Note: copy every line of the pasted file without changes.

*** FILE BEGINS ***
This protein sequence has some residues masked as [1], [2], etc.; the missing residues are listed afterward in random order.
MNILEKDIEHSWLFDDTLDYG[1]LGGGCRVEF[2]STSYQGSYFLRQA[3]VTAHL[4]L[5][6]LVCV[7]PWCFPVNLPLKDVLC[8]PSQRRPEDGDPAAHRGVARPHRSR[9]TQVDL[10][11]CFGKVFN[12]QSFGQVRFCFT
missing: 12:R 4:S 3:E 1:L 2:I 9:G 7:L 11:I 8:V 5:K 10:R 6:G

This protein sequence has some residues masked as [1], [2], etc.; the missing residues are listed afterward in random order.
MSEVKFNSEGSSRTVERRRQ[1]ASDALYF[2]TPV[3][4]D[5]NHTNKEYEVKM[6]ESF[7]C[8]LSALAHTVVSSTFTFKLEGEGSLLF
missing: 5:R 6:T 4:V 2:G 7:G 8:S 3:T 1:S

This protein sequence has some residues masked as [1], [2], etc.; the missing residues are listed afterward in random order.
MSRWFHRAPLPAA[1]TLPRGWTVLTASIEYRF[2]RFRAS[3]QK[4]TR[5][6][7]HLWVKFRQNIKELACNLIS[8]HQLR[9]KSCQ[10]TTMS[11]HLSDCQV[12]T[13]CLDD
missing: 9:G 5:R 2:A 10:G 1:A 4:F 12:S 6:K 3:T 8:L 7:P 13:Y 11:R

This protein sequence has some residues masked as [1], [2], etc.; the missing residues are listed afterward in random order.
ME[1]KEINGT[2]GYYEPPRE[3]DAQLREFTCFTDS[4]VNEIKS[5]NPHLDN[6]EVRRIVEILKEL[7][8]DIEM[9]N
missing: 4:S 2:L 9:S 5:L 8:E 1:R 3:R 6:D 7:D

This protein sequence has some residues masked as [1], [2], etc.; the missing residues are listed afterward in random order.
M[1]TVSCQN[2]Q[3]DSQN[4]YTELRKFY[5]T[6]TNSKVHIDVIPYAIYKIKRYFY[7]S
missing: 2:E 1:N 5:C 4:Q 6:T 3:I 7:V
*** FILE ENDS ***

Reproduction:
This protein sequence has some residues masked as [1], [2], etc.; the missing residues are listed afterward in random order.
MNILEKDIEHSWLFDDTLDYG[1]LGGGCRVEF[2]STSYQGSYFLRQA[3]VTAHL[4]L[5][6]LVCV[7]PWCFPVNLPLKDVLC[8]PSQRRPEDGDPAAHRGVARPHRSR[9]TQVDL[10][11]CFGKVFN[12]QSFGQVRFCFT
missing: 12:R 4:S 3:E 1:L 2:I 9:G 7:L 11:I 8:V 5:K 10:R 6:G

This protein sequence has some residues masked as [1], [2], etc.; the missing residues are listed afterward in random order.
MSEVKFNSEGSSRTVERRRQ[1]ASDALYF[2]TPV[3][4]D[5]NHTNKEYEVKM[6]ESF[7]C[8]LSALAHTVVSSTFTFKLEGEGSLLF
missing: 5:R 6:T 4:V 2:G 7:G 8:S 3:T 1:S

This protein sequence has some residues masked as [1], [2], etc.; the missing residues are listed afterward in random order.
MSRWFHRAPLPAA[1]TLPRGWTVLTASIEYRF[2]RFRAS[3]QK[4]TR[5][6][7]HLWVKFRQNIKELACNLIS[8]HQLR[9]KSCQ[10]TTMS[11]HLSDCQV[12]T[13]CLDD
missing: 9:G 5:R 2:A 10:G 1:A 4:F 12:S 6:K 3:T 8:L 7:P 13:Y 11:R

This protein sequence has some residues masked as [1], [2], etc.; the missing residues are listed afterward in random order.
ME[1]KEINGT[2]GYYEPPRE[3]DAQLREFTCFTDS[4]VNEIKS[5]NPHLDN[6]EVRRIVEILKEL[7][8]DIEM[9]N
missing: 4:S 2:L 9:S 5:L 8:E 1:R 3:R 6:D 7:D

This protein sequence has some residues masked as [1], [2], etc.; the missing residues are listed afterward in random order.
M[1]TVSCQN[2]Q[3]DSQN[4]YTELRKFY[5]T[6]TNSKVHIDVIPYAIYKIKRYFY[7]S
missing: 2:E 1:N 5:C 4:Q 6:T 3:I 7:V